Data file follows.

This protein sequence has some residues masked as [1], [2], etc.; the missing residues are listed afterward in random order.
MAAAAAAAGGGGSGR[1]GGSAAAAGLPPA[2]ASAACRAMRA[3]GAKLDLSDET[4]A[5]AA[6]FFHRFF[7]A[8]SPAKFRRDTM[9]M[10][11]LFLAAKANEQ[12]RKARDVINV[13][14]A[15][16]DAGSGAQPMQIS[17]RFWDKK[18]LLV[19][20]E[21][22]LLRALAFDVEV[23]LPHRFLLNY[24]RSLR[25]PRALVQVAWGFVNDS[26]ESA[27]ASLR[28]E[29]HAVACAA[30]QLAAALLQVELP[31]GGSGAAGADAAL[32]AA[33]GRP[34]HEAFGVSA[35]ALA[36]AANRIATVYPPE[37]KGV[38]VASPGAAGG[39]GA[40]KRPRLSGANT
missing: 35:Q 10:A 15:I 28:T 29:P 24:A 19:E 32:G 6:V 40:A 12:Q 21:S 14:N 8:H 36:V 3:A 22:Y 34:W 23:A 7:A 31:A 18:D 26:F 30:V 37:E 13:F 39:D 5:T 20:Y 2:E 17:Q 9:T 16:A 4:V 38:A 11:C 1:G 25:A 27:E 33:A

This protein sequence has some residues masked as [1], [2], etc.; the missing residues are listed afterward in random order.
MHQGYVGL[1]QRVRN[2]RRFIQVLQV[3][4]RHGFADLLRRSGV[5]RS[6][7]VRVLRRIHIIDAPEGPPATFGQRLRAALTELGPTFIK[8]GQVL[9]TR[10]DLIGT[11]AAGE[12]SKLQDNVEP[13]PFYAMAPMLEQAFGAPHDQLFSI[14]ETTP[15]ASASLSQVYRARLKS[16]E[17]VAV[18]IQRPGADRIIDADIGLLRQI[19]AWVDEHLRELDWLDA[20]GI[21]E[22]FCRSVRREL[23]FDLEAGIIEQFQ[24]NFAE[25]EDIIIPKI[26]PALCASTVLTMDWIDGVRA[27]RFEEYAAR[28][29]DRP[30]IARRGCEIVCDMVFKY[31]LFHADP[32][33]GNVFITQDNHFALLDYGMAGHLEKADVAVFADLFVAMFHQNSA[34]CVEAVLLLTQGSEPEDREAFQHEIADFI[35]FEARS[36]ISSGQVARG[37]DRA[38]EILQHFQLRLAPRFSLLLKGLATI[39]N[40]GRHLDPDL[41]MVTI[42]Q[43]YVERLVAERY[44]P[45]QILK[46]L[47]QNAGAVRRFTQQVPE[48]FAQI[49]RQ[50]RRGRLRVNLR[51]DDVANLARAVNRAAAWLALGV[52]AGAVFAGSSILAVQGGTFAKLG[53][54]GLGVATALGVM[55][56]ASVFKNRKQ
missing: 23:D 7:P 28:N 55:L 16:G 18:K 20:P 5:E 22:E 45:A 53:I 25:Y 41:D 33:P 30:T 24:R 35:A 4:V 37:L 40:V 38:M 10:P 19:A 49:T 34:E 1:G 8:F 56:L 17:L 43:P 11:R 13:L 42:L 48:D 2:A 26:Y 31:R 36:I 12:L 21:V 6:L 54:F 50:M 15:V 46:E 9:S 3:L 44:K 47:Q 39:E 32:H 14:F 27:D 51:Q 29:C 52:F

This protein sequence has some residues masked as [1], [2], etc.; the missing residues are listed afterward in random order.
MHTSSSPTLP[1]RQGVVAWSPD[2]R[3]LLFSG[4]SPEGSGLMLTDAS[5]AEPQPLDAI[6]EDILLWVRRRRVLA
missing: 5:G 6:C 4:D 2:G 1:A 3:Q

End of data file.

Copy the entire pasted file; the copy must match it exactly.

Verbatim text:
This protein sequence has some residues masked as [1], [2], etc.; the missing residues are listed afterward in random order.
MAAAAAAAGGGGSGR[1]GGSAAAAGLPPA[2]ASAACRAMRA[3]GAKLDLSDET[4]A[5]AA[6]FFHRFF[7]A[8]SPAKFRRDTM[9]M[10][11]LFLAAKANEQ[12]RKARDVINV[13][14]A[15][16]DAGSGAQPMQIS[17]RFWDKK[18]LLV[19][20]E[21][22]LLRALAFDVEV[23]LPHRFLLNY[24]RSLR[25]PRALVQVAWGFVNDS[26]ESA[27]ASLR[28]E[29]HAVACAA[30]QLAAALLQVELP[31]GGSGAAGADAAL[32]AA[33]GRP[34]HEAFGVSA[35]ALA[36]AANRIATVYPPE[37]KGV[38]VASPGAAGG[39]GA[40]KRPRLSGANT
missing: 35:Q 10:A 15:I 28:T 29:P 24:A 19:E 32:G 6:V 40:A 12:Q 21:S 14:N 8:H 36:V 3:A 22:Y 34:W 23:A 7:A 31:A 18:D 26:F 30:V 37:E 13:F 39:D 5:T 20:Y 2:E 17:Q 9:T 16:A 4:V 38:A 11:C 1:G 25:A 27:E 33:A

This protein sequence has some residues masked as [1], [2], etc.; the missing residues are listed afterward in random order.
MHQGYVGL[1]QRVRN[2]RRFIQVLQV[3][4]RHGFADLLRRSGV[5]RS[6][7]VRVLRRIHIIDAPEGPPATFGQRLRAALTELGPTFIK[8]GQVL[9]TR[10]DLIGT[11]AAGE[12]SKLQDNVEP[13]PFYAMAPMLEQAFGAPHDQLFSI[14]ETTP[15]ASASLSQVYRARLKS[16]E[17]VAV[18]IQRPGADRIIDADIGLLRQI[19]AWVDEHLRELDWLDA[20]GI[21]E[22]FCRSVRREL[23]FDLEAGIIEQFQ[24]NFAE[25]EDIIIPKI[26]PALCASTVLTMDWIDGVRA[27]RFEEYAAR[28][29]DRP[30]IARRGCEIVCDMVFKY[31]LFHADP[32][33]GNVFITQDNHFALLDYGMAGHLEKADVAVFADLFVAMFHQNSA[34]CVEAVLLLTQGSEPEDREAFQHEIADFI[35]FEARS[36]ISSGQVARG[37]DRA[38]EILQHFQLRLAPRFSLLLKGLATI[39]N[40]GRHLDPDL[41]MVTI[42]Q[43]YVERLVAERY[44]P[45]QILK[46]L[47]QNAGAVRRFTQQVPE[48]FAQI[49]RQ[50]RRGRLRVNLR[51]DDVANLARAVNRAAAWLALGV[52]AGAVFAGSSILAVQGGTFAKLG[53][54]GLGVATALGVM[55][56]ASVFKNRKQ
missing: 23:D 7:P 28:N 55:L 16:G 18:K 20:P 5:E 22:E 45:A 53:I 25:Y 41:D 33:P 30:T 24:R 35:A 4:V 37:L 40:V 38:M 10:P 19:A 49:T 34:E 1:G 8:F 56:L 17:L 43:P 11:R 13:L 42:L 48:D 2:A 26:Y 31:R 36:I 12:L 21:V 6:L 54:F 50:M 15:V 46:E 9:S 3:L 44:K 47:Q 39:E 32:H 14:F 27:D 51:Q 29:C 52:F

This protein sequence has some residues masked as [1], [2], etc.; the missing residues are listed afterward in random order.
MHTSSSPTLP[1]RQGVVAWSPD[2]R[3]LLFSG[4]SPEGSGLMLTDAS[5]AEPQPLDAI[6]EDILLWVRRRRVLA
missing: 5:G 6:C 4:D 2:G 1:A 3:Q